history, one chapter at a time
By Ulrika G. Gerth/ email@example.com
Friday, February 24, 2006 - Updated: 12:52 PM EST
have set their goal high: Write the best local history that has ever
Such an undertaking requires more than listing dates and recounting
important events of movers and shakers. The Historical Society of Old
Newbury with the help of a group of residents is well on its way to
composing two volumes of Newburyport 20th century history that encompasses
almost every imaginable aspect of life in the Clipper City.
"Most of all it has to be accurate," said Tom Horth, who is
writing the chapters on transportation and the South End. "But
it also has to be readable. Most books are one or the other. We want
to make it a book that people will actually pick up and read."
Jean Doyle hatched the idea a few years ago. A retired high school history
teacher and Newburyport native, she wished to fill in a blank spot in
local history writing - immigration - but the project quickly swelled,
and now 15 residents make up the History Project Committee with Doyle
and Curator Jay Williamson at the helm.
Immigration, it turned out, was not the only topic that no one had cared
to cover over the past century. Although early Newburyport history is
well documented by celebrities such as Caleb Cushing, E. Vale Smith
and John J. Curriers classic four-volume "Ould Newbury Historical
and Biographical Sketches," the history of the 20th century is
buried in yellowing records and, most of all, in peoples minds.
Doyle knew time was of the essence to capture the stories of elderly
residents before they passed away. Since fact gathering began two years
ago, she has interviewed more than 100 residents who emigrated from
impoverished countries such as Ireland, Poland and Russia for the hope
of a better life in the United States. Doyle is also in charge of the
chronology to give readers an overview of events divided into political,
economic and social categories.
"All history is important," Doyle said. "Often we like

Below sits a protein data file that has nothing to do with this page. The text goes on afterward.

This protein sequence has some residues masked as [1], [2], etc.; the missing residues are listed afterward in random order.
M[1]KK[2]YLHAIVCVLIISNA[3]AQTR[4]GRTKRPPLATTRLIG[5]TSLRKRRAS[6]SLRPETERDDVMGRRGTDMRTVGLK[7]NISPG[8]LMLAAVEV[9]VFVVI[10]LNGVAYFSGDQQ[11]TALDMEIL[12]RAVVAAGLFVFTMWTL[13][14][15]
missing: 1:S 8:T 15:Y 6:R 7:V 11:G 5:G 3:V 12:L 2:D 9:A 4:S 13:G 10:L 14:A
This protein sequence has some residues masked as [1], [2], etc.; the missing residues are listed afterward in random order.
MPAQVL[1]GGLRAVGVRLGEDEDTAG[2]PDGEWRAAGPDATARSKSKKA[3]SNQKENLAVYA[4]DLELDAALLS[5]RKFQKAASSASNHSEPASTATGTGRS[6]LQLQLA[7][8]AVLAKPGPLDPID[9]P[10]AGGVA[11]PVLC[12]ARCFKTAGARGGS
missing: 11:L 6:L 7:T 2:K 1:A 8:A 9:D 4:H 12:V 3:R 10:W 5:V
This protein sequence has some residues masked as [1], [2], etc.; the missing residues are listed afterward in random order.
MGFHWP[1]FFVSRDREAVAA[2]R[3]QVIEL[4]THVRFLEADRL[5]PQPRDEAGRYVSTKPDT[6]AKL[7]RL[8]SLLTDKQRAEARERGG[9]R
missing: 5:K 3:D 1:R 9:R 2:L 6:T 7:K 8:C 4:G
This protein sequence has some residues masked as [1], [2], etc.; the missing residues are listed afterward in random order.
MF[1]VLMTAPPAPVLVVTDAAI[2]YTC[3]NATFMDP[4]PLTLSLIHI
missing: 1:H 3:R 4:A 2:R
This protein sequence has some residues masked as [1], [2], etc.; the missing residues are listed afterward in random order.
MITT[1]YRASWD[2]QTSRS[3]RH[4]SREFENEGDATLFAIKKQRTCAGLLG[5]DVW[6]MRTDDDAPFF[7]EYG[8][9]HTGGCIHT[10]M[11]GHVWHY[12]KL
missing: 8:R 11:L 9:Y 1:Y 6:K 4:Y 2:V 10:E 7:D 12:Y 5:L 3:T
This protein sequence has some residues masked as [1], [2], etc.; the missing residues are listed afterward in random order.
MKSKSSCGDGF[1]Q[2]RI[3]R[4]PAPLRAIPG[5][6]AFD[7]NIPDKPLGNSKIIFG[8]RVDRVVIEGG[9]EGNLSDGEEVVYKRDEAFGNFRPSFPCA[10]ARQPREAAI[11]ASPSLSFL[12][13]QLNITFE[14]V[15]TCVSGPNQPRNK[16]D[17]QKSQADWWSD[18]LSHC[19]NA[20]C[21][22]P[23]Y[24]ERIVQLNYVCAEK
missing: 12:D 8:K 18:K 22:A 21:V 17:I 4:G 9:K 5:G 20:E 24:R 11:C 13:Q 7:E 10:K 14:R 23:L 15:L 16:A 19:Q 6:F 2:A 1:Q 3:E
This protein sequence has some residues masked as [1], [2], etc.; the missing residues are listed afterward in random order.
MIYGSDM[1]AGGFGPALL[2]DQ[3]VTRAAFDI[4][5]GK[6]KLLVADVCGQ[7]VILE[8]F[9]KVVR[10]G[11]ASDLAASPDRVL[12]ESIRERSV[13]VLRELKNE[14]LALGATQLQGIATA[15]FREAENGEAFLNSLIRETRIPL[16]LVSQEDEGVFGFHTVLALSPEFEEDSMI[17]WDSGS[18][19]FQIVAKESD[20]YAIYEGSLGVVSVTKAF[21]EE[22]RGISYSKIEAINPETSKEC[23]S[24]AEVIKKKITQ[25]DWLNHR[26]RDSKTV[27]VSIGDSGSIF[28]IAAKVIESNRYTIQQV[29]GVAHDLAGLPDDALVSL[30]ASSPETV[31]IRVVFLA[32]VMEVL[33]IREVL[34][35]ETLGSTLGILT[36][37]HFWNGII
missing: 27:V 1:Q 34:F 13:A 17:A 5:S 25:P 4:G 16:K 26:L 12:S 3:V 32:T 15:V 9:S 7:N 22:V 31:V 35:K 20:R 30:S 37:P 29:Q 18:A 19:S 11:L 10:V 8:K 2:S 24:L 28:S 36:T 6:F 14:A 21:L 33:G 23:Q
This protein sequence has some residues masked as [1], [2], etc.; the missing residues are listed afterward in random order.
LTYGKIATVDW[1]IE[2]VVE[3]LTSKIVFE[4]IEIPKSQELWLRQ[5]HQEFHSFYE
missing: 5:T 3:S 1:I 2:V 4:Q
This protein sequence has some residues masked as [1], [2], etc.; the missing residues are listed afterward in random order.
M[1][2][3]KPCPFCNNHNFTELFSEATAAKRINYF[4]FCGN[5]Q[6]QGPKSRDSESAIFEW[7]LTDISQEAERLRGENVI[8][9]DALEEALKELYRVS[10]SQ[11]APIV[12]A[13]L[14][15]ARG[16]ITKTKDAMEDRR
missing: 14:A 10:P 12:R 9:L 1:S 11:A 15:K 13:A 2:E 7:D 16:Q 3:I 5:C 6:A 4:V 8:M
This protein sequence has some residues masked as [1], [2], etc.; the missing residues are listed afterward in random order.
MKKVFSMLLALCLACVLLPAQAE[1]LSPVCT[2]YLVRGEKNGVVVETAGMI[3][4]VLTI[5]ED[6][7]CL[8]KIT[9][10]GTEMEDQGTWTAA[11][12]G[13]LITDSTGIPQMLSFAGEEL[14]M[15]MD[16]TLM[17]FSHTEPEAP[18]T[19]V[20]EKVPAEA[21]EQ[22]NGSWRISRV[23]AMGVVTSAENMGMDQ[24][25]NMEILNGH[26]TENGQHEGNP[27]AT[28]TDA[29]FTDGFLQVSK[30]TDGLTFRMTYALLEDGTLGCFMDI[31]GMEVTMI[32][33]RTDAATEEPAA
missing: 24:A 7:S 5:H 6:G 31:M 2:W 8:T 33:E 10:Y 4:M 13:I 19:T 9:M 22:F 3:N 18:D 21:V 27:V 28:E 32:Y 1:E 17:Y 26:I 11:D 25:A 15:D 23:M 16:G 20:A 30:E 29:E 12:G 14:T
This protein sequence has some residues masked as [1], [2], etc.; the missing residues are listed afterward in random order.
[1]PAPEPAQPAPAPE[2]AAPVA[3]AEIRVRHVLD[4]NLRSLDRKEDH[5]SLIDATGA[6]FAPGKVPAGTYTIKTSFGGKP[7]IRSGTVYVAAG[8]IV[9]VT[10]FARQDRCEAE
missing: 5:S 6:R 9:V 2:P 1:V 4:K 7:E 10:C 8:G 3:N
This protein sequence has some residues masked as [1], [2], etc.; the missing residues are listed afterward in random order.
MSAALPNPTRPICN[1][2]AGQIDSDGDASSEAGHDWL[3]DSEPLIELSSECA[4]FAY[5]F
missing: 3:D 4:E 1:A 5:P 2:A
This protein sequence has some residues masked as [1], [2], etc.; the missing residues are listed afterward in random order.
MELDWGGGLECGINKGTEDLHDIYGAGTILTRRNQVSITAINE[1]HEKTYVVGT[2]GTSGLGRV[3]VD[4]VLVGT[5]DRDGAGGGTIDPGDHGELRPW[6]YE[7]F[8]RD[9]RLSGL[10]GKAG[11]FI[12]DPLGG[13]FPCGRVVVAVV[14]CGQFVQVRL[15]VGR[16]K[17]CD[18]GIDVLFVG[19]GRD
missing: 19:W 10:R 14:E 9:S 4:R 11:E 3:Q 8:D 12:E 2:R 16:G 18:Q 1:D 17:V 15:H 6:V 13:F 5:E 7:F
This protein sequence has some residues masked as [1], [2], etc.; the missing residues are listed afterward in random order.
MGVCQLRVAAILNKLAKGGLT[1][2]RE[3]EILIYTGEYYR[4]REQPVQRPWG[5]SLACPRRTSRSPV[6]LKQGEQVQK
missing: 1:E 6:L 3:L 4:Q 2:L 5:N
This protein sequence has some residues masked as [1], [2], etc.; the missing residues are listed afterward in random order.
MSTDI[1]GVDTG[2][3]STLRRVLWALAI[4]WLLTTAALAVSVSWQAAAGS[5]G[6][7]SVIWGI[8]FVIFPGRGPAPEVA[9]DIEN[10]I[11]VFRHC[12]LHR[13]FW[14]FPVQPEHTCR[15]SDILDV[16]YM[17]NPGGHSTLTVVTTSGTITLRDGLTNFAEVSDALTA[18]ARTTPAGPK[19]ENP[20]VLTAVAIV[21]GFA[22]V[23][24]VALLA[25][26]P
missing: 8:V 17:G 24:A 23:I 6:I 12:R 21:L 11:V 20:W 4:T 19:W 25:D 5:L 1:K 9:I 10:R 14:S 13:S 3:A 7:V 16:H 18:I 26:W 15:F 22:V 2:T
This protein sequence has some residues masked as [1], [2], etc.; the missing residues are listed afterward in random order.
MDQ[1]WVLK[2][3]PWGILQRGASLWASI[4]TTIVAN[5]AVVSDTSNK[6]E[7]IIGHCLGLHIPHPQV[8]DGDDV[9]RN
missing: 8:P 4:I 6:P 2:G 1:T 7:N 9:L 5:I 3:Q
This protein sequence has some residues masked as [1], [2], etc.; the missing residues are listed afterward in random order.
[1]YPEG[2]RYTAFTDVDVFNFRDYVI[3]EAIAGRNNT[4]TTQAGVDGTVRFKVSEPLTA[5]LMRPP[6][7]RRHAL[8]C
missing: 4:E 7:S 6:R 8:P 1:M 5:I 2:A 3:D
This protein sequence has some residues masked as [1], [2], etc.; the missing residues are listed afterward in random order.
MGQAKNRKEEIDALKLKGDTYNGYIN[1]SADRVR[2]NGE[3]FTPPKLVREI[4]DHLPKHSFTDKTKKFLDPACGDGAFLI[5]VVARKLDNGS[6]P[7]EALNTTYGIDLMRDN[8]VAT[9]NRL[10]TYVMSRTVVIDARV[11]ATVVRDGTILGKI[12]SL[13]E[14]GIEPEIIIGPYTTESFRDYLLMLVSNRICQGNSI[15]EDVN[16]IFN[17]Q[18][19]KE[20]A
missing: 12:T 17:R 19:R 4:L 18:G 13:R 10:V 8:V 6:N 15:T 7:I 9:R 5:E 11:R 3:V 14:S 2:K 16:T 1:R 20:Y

to focus on the days of glory, but its more than that, like people
in the factories and the new life they brought. Im interested
in the complete history, not just whats nice."
The participants have their own specialty. Former Art Association board
member Marge Motes is documenting the establishment of playgrounds and
proliferation of parks, from only four in 1900 to 23 today. Retired
high school English teacher Barbara Merritt recently submitted 62-handwritten
pages on World War II after her computer broke. And John Woods, who
is researching the history of banking, said a look at street names around
town gives a good indication of who ruled the financial institutions.
Besides taking a detailed look at transportation - from bicycles and
buggies to airplanes and cars - Horth is interviewing residents about
life in the South End. Although largely ignored by historians, the neighborhood
is in his view one of the most interesting parts of the city. Purchase
Street, for example, was a shopping strip with storefronts and a trolley
scrambling by. That era of rails is now barely noticeable underneath
the cracked asphalt.
"People looked out for each other," said Doyle, who grew up
on Purchase Street. "When people come from out of town theyve
heard stories about the South End, derogatory ones, but theyre
not true at all ... It wasnt that bad."
Whit Kimball, whose family has lived in Newburyport for generations,
is a living resource for the group, as is the laborious research by
former resident Ron Irving, who spent the past 15 years reviewing local
newspaper articles on microfilm. Irving gleaned excerpts from every
day between 1900 and 2000, resulting in 18,000 typed pages that have
now been transferred to a CD Rom, searchable by years and categories.
The first volume could be on the shelf next year, but as both volumes
will be released together, the completion date is uncertain. The committee
is looking for an author who can weave all the pieces together and give
them one voice. Hiring an author in addition to printing two 300-page
volumes with photos will require substantial fund-raising.
"Were probably looking at a $100,000 to $150,000 project,"
said Williamson, who received the estimate from a publishing company
that has produced a book for the Museum of Fine Arts in Boston. "Were
talking with them right now to put together promotion materials. We
need to get the community excited and generate support."
In the meantime, the group is trying to boil down the information into
digestible chapters. Even minute details have to be considered.
"Lime Street used to be called Slime Street,"
Doyle said, giving Horth something to think about.
"Yes, Im trying to decide whether to include that tidbit
or not," he said.